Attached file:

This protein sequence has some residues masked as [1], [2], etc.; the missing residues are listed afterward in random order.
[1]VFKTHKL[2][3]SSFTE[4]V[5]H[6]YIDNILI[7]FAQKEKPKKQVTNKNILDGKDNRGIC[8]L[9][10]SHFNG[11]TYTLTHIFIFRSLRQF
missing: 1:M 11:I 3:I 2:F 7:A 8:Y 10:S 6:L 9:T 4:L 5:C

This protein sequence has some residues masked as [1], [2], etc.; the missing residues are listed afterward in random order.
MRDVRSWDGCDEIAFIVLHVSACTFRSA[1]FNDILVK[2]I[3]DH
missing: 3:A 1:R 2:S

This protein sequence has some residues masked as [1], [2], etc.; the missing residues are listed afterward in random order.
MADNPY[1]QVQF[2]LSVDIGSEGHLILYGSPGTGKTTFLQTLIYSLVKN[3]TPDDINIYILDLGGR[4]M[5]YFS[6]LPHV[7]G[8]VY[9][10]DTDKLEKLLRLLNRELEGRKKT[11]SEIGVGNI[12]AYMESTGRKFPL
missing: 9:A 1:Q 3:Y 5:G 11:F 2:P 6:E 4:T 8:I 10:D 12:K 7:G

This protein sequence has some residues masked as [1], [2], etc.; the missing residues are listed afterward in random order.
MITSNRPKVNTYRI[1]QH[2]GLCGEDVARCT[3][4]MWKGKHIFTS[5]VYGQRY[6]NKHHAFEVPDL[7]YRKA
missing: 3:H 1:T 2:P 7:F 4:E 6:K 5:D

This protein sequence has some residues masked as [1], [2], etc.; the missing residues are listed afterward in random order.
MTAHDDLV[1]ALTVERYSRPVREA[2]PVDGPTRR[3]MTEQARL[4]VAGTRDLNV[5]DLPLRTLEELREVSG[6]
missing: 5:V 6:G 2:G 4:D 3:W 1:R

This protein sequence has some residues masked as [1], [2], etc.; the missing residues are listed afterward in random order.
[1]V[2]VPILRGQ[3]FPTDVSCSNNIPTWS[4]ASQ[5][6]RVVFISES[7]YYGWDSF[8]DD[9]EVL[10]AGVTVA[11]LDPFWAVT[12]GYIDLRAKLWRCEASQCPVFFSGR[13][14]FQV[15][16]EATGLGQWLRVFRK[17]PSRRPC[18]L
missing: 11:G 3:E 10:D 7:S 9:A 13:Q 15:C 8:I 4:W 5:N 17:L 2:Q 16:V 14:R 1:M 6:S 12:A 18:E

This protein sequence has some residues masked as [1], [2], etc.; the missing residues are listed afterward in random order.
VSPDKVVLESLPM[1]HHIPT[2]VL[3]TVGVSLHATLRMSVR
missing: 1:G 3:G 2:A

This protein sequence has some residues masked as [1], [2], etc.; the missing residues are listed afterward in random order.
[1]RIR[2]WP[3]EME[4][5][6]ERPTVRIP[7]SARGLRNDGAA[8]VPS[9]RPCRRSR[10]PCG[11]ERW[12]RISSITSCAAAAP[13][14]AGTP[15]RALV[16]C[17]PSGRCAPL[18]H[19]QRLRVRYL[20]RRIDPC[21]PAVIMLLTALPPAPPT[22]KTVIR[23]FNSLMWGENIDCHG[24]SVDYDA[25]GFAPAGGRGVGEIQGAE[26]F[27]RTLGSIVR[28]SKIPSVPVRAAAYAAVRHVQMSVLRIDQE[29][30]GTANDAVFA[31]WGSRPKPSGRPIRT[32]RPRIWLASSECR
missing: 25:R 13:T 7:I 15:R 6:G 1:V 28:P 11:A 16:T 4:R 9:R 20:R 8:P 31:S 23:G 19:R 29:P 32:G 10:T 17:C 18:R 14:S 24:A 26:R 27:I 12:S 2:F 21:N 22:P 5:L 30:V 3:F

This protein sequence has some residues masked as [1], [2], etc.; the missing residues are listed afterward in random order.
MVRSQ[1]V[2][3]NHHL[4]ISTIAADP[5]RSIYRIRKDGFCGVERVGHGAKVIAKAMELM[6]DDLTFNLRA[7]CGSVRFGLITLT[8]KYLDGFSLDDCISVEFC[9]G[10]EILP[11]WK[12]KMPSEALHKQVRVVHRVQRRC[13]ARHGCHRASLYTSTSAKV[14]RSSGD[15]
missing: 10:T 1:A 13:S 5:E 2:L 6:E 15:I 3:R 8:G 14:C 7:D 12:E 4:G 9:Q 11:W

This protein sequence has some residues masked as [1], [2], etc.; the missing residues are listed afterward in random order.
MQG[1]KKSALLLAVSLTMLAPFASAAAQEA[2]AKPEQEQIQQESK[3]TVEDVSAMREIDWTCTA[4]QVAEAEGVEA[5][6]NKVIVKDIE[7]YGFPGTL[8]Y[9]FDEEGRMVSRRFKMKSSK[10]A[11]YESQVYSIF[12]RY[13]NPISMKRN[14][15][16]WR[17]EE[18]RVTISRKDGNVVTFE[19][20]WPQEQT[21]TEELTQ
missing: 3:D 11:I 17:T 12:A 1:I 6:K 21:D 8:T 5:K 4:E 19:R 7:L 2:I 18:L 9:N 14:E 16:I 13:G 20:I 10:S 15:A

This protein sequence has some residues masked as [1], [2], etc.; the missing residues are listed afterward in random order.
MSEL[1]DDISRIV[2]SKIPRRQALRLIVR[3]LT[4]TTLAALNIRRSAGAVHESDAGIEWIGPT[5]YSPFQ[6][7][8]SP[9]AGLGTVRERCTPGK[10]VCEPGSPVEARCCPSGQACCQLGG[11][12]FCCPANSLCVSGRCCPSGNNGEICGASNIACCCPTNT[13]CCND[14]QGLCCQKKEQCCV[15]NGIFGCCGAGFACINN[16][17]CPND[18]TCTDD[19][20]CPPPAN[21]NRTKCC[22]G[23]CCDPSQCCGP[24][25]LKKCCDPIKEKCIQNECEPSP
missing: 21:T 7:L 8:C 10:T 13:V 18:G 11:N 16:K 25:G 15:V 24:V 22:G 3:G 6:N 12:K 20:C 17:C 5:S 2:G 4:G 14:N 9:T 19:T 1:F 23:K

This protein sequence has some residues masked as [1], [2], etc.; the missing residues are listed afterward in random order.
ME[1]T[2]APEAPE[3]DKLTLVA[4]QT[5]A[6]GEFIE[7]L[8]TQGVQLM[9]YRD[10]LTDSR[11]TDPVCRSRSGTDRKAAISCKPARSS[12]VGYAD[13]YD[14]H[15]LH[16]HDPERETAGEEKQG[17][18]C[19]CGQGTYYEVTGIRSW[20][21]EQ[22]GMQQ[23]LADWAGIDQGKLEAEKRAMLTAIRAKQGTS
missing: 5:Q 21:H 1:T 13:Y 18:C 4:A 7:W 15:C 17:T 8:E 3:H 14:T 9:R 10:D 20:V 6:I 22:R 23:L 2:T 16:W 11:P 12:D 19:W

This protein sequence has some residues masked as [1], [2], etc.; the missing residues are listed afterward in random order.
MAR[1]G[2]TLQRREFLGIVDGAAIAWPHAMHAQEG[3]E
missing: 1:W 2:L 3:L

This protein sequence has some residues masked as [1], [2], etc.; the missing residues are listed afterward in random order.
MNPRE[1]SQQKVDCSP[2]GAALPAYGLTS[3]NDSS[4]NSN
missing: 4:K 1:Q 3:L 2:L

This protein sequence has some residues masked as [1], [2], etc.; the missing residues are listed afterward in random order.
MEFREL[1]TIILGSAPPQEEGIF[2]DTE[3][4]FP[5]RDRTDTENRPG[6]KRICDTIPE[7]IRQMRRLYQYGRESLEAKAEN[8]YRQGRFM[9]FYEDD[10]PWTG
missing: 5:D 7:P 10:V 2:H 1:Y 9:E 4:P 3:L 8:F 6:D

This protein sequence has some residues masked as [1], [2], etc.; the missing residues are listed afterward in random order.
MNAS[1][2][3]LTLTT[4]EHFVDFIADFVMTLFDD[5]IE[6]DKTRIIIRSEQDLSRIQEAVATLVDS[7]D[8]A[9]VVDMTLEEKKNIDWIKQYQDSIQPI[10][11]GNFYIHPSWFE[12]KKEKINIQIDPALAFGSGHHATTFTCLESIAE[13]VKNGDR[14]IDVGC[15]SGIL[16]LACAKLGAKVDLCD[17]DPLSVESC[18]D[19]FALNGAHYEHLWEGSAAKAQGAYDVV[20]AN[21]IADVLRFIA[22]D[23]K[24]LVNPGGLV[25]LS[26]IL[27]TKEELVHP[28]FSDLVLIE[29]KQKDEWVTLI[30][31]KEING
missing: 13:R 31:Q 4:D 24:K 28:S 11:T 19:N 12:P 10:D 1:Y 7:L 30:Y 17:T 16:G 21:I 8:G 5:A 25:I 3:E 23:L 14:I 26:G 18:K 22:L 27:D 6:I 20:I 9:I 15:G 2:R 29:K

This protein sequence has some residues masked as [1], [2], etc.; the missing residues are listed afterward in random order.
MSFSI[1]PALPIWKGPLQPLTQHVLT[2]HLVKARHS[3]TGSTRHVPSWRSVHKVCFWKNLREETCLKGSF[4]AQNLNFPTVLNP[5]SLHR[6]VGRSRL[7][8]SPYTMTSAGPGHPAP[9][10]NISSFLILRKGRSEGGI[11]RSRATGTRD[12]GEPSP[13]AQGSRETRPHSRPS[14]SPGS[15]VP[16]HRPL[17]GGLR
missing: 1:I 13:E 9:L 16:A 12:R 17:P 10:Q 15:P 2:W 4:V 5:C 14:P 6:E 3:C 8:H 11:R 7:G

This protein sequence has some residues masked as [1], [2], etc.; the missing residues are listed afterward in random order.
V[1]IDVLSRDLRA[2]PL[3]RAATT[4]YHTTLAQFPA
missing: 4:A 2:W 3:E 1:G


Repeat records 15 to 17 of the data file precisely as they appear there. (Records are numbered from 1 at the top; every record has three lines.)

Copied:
This protein sequence has some residues masked as [1], [2], etc.; the missing residues are listed afterward in random order.
MEFREL[1]TIILGSAPPQEEGIF[2]DTE[3][4]FP[5]RDRTDTENRPG[6]KRICDTIPE[7]IRQMRRLYQYGRESLEAKAEN[8]YRQGRFM[9]FYEDD[10]PWTG
missing: 5:D 7:P 10:V 2:H 1:Y 9:E 4:P 3:L 8:F 6:D

This protein sequence has some residues masked as [1], [2], etc.; the missing residues are listed afterward in random order.
MNAS[1][2][3]LTLTT[4]EHFVDFIADFVMTLFDD[5]IE[6]DKTRIIIRSEQDLSRIQEAVATLVDS[7]D[8]A[9]VVDMTLEEKKNIDWIKQYQDSIQPI[10][11]GNFYIHPSWFE[12]KKEKINIQIDPALAFGSGHHATTFTCLESIAE[13]VKNGDR[14]IDVGC[15]SGIL[16]LACAKLGAKVDLCD[17]DPLSVESC[18]D[19]FALNGAHYEHLWEGSAAKAQGAYDVV[20]AN[21]IADVLRFIA[22]D[23]K[24]LVNPGGLV[25]LS[26]IL[27]TKEELVHP[28]FSDLVLIE[29]KQKDEWVTLI[30][31]KEING
missing: 13:R 31:Q 4:D 24:K 28:S 11:T 19:N 12:P 10:D 1:Y 7:L 30:Y 17:T 16:G 21:I 8:G 5:A 25:I 3:E 23:L 14:I 26:G 18:K 22:L 27:D 6:I 20:I 9:I 15:G 2:R 29:K

This protein sequence has some residues masked as [1], [2], etc.; the missing residues are listed afterward in random order.
MSFSI[1]PALPIWKGPLQPLTQHVLT[2]HLVKARHS[3]TGSTRHVPSWRSVHKVCFWKNLREETCLKGSF[4]AQNLNFPTVLNP[5]SLHR[6]VGRSRL[7][8]SPYTMTSAGPGHPAP[9][10]NISSFLILRKGRSEGGI[11]RSRATGTRD[12]GEPSP[13]AQGSRETRPHSRPS[14]SPGS[15]VP[16]HRPL[17]GGLR
missing: 1:I 13:E 9:L 16:A 12:R 17:P 10:Q 15:P 2:W 4:V 5:C 14:P 6:E 3:C 8:H 11:R 7:G